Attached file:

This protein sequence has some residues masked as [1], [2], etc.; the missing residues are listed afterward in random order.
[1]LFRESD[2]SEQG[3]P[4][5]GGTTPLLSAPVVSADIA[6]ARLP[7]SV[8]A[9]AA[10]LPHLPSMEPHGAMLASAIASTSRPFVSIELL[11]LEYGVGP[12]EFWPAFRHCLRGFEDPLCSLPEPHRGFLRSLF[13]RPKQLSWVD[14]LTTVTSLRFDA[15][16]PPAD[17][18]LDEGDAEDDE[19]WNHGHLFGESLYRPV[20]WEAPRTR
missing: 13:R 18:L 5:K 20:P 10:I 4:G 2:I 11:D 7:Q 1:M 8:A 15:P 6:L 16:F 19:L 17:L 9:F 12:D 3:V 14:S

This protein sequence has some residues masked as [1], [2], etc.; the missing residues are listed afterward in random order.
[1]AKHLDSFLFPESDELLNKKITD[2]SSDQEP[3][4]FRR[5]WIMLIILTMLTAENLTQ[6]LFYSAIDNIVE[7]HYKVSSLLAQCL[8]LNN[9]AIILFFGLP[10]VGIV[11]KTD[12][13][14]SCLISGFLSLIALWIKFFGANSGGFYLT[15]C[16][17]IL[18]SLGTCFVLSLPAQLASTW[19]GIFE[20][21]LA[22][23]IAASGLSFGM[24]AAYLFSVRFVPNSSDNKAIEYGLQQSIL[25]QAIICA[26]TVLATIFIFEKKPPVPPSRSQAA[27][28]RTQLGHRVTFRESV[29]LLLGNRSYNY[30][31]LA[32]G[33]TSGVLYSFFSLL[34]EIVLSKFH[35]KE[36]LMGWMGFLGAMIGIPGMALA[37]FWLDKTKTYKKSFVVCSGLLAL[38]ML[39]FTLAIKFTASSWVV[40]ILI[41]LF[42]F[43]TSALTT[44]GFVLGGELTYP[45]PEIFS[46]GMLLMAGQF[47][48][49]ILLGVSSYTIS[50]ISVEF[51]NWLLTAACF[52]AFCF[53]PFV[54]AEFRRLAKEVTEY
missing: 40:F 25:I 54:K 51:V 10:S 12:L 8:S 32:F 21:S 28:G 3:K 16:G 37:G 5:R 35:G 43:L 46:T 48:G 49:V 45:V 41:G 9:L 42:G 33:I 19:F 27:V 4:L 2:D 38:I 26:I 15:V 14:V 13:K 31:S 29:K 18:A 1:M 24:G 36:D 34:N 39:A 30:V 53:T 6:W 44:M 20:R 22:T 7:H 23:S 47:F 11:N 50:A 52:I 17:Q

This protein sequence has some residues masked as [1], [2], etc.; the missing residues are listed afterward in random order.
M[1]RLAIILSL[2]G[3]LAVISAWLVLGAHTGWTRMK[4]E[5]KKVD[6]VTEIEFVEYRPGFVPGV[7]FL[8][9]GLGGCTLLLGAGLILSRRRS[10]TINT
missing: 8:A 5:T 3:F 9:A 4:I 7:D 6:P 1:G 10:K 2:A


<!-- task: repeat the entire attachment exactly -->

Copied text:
This protein sequence has some residues masked as [1], [2], etc.; the missing residues are listed afterward in random order.
[1]LFRESD[2]SEQG[3]P[4][5]GGTTPLLSAPVVSADIA[6]ARLP[7]SV[8]A[9]AA[10]LPHLPSMEPHGAMLASAIASTSRPFVSIELL[11]LEYGVGP[12]EFWPAFRHCLRGFEDPLCSLPEPHRGFLRSLF[13]RPKQLSWVD[14]LTTVTSLRFDA[15][16]PPAD[17][18]LDEGDAEDDE[19]WNHGHLFGESLYRPV[20]WEAPRTR
missing: 13:R 18:L 5:K 20:P 10:I 4:G 2:I 11:D 7:Q 1:M 8:A 15:P 6:L 16:F 19:L 17:L 9:F 12:D 3:V 14:S

This protein sequence has some residues masked as [1], [2], etc.; the missing residues are listed afterward in random order.
[1]AKHLDSFLFPESDELLNKKITD[2]SSDQEP[3][4]FRR[5]WIMLIILTMLTAENLTQ[6]LFYSAIDNIVE[7]HYKVSSLLAQCL[8]LNN[9]AIILFFGLP[10]VGIV[11]KTD[12][13][14]SCLISGFLSLIALWIKFFGANSGGFYLT[15]C[16][17]IL[18]SLGTCFVLSLPAQLASTW[19]GIFE[20][21]LA[22][23]IAASGLSFGM[24]AAYLFSVRFVPNSSDNKAIEYGLQQSIL[25]QAIICA[26]TVLATIFIFEKKPPVPPSRSQAA[27][28]RTQLGHRVTFRESV[29]LLLGNRSYNY[30][31]LA[32]G[33]TSGVLYSFFSLL[34]EIVLSKFH[35]KE[36]LMGWMGFLGAMIGIPGMALA[37]FWLDKTKTYKKSFVVCSGLLAL[38]ML[39]FTLAIKFTASSWVV[40]ILI[41]LF[42]F[43]TSALTT[44]GFVLGGELTYP[45]PEIFS[46]GMLLMAGQF[47][48][49]ILLGVSSYTIS[50]ISVEF[51]NWLLTAACF[52]AFCF[53]PFV[54]AEFRRLAKEVTEY
missing: 40:F 25:I 54:K 51:V 10:S 12:L 8:S 32:F 21:S 28:G 3:K 16:G 37:G 5:R 35:G 43:L 46:T 48:G 49:V 45:V 41:G 9:L 42:G 33:I 19:F 27:V 4:L 2:D 38:I 26:I 15:V 14:V 13:K 31:S 29:K 18:A 1:M 24:G 36:D 34:N 39:A 30:V 53:T 6:W 44:M 20:R 22:T 7:H 23:S 47:F 11:N 50:A 52:I 17:Q

This protein sequence has some residues masked as [1], [2], etc.; the missing residues are listed afterward in random order.
M[1]RLAIILSL[2]G[3]LAVISAWLVLGAHTGWTRMK[4]E[5]KKVD[6]VTEIEFVEYRPGFVPGV[7]FL[8][9]GLGGCTLLLGAGLILSRRRS[10]TINT
missing: 8:A 5:T 3:F 9:A 4:I 7:D 6:P 1:G 10:K 2:A